Regular architectural commissions and competitions, in particular those for temporary structures or pavilions, offer fertile ground for experimentation and this has the potential to embrace the best of AM. When designs are experimental, time is tight and clever solutions are just the thing, surely 3D printing has a valuable part to play? After all, 3D printing and experimentation make excellent partners.
We particularly enjoy seeing what the Serpentine Gallery’s pavilion in London brings each summer. Now, we have to declare our special interest in this project. For the last eleven years, our sister company, Stage One, has manufactured and installed each of these incredibly diverse structures. Occupying the adjacent office space means we get a sneak peek of these in the making, quite possibly feeding our keen interest in this type of commission. Honestly? The creativity at work here is amazing: from the fact that each year’s design contrasts so spectacularly from the previous one, to the ability of our Stage One colleagues to deliver each of these wildly different structures in just six months.
This year, we’ve been lucky enough to get involved. Stage One asked us to 3D print a highly detailed architectural model of a design for the 2020 Serpentine Pavilion. This was used in the design development process and the architects, experimental South African studio Counterspace, were (of course!) excited at the idea of using 3D printing as a tool to inform their design. Architectural models are an obvious good match for us, rendering detail quickly and providing useful information for both the architect and their client. The header image above shows a render of this year’s design – we’re looking forward to seeing the finished pavilion in the summer!
We’ve contributed to a pavilion for Stage One before. Whilst this was limited to a series of bespoke and differently shaped pegs and small features, these items were nevertheless integral to the design. The MINI Living concept is a pretty interesting one. A series of micro-living environments, each a kind of live-able pavilion, taking the idea of compact living to a whole new level. The objective of the concept meant that the tiniest details were important and, in fact, integral to the design as a whole. We loved this. And it was such a good fit for 3D printing.
We mentioned this mesh pavilion in our previous blog on construction. Located in Singapore’s Gardens by the Bay, the AIRMESH construction comprises 200+ rods connected by 54 3D printed steel nodes. It took Singapore University’s Architectural Intelligence Research Lab (AIRLAB) five years to research. FIVE years. In contrast, the pavilion itself was put up in just two days, using six hex keys. That investment in research is both admirable and incredibly valuable. Obviously, AIRLAB are hoping that many of the techniques employed in creating the pavilion can be applied to future projects. In Dezeen’s article they note:
“As 3D printing technologies are maturing to match the mechanical, scale and speed requirements of construction, systematic research regarding applications and technologies becomes essential,” AIRLAB studio.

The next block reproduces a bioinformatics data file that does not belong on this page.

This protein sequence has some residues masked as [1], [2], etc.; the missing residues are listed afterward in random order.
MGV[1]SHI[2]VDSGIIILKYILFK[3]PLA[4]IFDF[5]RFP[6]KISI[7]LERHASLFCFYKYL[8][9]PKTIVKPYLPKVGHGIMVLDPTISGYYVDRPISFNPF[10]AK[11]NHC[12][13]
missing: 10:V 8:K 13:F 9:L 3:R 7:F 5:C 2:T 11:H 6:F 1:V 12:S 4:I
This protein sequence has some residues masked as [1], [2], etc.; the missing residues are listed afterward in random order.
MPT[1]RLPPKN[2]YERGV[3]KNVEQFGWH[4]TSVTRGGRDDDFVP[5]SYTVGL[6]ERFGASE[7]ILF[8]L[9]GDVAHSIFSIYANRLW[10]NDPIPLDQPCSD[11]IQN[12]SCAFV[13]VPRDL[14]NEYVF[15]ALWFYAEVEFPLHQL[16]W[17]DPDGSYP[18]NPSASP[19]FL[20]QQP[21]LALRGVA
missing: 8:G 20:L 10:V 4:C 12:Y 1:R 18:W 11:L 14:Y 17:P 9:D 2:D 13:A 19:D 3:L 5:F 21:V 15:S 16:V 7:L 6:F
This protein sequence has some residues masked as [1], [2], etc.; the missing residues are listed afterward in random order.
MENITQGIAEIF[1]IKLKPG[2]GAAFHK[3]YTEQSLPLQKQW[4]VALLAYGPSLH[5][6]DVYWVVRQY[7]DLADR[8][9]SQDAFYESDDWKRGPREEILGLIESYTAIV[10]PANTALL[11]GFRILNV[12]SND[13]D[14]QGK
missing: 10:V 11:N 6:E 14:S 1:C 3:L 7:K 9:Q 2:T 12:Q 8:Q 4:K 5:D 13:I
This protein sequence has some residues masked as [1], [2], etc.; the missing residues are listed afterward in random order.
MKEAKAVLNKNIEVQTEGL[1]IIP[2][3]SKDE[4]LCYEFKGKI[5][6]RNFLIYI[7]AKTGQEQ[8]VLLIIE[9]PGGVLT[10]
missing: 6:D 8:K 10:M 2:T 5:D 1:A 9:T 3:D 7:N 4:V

We would, of course, whole heartedly agree.
Sticking with the Southern Hemisphere, Melbourne’s annual Mpavilion programme describes itself as “Australia’s leading architecture commission and a cultural laboratory for the community to engage and share” A cultural laboratory? Nice. And certainly, evocative of the industry collaboration and experimentation needed to push 3D printing firmly into the architectural world.
Currently, limitations inherent 3D print materials and budget stand in the way. But just as aerospace and the automotive industry have embraced AM, so is construction. At least, as far as the printing of whole buildings is concerned. This article published by International Construction declares that a 3D printing breakthrough is imminent. But it’s referring to the large robotic arm and gantries used to print very large structures. Between the small 3D printed design elements (such as our Mini Living pegs), architectural models, and components like those in the AIRMESH pavilion on the one hand, and entire 3D printed buildings on the other, surely there’s plenty of space for AM to grow?
Pavilions offer the opportunity to be innovative, challenging, collaborative and maybe even deliberately controversial. In East London, Haggerston’s Antepavilion commission, established in 2017, declares its aim as follows: “to promote independent thought and symbiotic creativity in the fields of Art, Craft and Architecture”. They aren’t afraid of controversy and actively seek to expose and question the authoritarian workings of our planning culture.
How does that relate to 3D printing? That questioning, challenging approach is what’s interesting. 3D printing is a disruptive force in manufacturing. It offers a completely different way of doing things. It challenges designers and manufacturers to think differently and make differently.
It’s good to question the norm. Good to question how things have always been done. That’s what brings about innovation and change. It might just bring about a bit more 3D printing in architecture too.
If you have a project we can help with, please get in touch!